As a tempter, here are the opening paras of my Editorial:
Are British poetry institutions failing poetry?
That is the controversial accusation levelled at the poetry establishment by long-time poet, editor and literary commentator, William Oxley, in this latest issue of Horizon Review. Authoritative bodies such as the Arts Council, Poetry Society, Arvon Foundation and Poetry Book Society are examined for their roles in this ‘establishment-centred’ problem as Oxley suggests that the teaching of creative writing now dominates the poetry world, with few outside poetry actually buying and reading the finished product.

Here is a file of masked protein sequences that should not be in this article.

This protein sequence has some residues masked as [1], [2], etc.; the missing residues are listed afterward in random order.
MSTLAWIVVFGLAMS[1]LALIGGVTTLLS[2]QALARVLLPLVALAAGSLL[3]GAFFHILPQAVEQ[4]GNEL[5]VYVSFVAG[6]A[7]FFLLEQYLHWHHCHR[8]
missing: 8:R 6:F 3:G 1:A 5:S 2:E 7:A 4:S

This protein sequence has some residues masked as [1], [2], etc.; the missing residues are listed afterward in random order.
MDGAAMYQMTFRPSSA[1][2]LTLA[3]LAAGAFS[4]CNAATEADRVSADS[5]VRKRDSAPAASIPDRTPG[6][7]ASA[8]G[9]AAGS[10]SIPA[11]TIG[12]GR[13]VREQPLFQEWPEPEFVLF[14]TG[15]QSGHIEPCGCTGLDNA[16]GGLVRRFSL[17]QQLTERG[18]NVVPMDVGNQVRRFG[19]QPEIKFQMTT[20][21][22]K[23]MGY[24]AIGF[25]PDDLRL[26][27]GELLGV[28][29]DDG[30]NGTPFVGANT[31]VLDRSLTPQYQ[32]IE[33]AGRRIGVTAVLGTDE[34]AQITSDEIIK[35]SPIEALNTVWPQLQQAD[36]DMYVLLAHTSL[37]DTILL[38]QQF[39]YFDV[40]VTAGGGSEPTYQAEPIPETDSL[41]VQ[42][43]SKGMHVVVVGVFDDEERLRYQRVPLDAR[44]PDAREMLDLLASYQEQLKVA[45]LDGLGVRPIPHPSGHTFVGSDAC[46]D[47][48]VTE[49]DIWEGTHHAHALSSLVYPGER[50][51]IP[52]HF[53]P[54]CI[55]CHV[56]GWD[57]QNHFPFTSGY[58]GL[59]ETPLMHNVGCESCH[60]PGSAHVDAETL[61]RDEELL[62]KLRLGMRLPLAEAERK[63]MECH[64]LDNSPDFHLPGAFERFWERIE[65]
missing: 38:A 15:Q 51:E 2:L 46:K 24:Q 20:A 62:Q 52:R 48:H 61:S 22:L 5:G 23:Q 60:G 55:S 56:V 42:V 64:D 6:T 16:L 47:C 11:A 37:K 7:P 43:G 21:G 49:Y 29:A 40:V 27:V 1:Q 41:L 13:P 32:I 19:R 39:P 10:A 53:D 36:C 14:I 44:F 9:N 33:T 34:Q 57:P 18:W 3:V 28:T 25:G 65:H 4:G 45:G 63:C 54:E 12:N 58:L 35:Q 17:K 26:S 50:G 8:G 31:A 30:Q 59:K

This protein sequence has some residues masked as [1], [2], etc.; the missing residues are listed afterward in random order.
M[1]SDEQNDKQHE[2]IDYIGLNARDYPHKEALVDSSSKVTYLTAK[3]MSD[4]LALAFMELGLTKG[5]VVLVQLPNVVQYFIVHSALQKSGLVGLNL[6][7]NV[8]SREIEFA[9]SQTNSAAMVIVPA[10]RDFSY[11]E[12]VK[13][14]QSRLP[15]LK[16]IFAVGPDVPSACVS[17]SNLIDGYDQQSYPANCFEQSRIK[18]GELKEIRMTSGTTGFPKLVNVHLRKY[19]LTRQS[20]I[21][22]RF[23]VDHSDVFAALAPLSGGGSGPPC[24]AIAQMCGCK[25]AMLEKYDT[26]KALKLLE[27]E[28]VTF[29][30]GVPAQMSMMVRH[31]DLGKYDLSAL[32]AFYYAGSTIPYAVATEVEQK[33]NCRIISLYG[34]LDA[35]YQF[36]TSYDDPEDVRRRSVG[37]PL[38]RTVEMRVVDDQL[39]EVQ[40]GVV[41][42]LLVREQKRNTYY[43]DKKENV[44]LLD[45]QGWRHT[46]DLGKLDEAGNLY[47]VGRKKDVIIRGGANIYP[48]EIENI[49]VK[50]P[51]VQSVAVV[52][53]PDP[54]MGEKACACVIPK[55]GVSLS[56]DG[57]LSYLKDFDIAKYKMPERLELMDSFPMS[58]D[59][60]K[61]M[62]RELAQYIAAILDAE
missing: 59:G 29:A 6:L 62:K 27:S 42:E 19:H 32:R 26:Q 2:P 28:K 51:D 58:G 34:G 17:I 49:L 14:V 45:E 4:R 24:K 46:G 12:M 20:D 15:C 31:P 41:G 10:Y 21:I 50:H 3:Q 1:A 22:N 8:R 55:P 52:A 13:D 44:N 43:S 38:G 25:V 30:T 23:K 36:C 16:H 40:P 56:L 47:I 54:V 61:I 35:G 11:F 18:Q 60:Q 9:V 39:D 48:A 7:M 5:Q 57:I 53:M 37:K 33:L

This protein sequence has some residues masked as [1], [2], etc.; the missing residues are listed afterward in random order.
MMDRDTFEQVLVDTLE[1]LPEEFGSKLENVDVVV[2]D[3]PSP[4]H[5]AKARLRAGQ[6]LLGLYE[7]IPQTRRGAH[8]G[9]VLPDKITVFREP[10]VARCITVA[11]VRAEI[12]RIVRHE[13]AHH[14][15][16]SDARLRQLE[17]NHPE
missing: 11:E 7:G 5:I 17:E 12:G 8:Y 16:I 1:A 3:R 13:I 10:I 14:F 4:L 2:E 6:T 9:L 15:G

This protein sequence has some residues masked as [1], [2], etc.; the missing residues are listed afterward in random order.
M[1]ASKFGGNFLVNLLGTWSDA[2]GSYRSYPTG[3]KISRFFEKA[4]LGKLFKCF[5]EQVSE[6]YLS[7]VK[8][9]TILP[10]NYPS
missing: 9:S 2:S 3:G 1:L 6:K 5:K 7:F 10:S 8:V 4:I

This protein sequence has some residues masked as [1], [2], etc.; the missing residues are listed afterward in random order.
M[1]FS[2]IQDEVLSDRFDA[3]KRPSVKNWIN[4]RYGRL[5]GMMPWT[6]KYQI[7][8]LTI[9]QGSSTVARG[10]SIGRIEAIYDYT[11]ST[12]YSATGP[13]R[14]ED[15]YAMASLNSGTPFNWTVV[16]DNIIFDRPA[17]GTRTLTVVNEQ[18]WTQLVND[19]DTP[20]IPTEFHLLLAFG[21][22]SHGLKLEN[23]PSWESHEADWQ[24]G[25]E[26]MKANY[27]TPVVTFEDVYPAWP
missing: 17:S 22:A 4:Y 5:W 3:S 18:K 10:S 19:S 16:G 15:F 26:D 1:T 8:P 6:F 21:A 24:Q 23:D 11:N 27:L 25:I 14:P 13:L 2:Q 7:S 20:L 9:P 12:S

In addition, we present the usual array of in-depth essays on art and literature: Colin Fisher discusses the publication of the first English translation of Kafka’s 'The Trial' in June 1937; poets Craig Raine and Jean Earle are brought under examination; an interesting theory of Beckett’s affinities with Buddhism is put forward by John L. Murphy, while Jon Stone expertly introduces us to the global lit-art phenomenon that is Manga.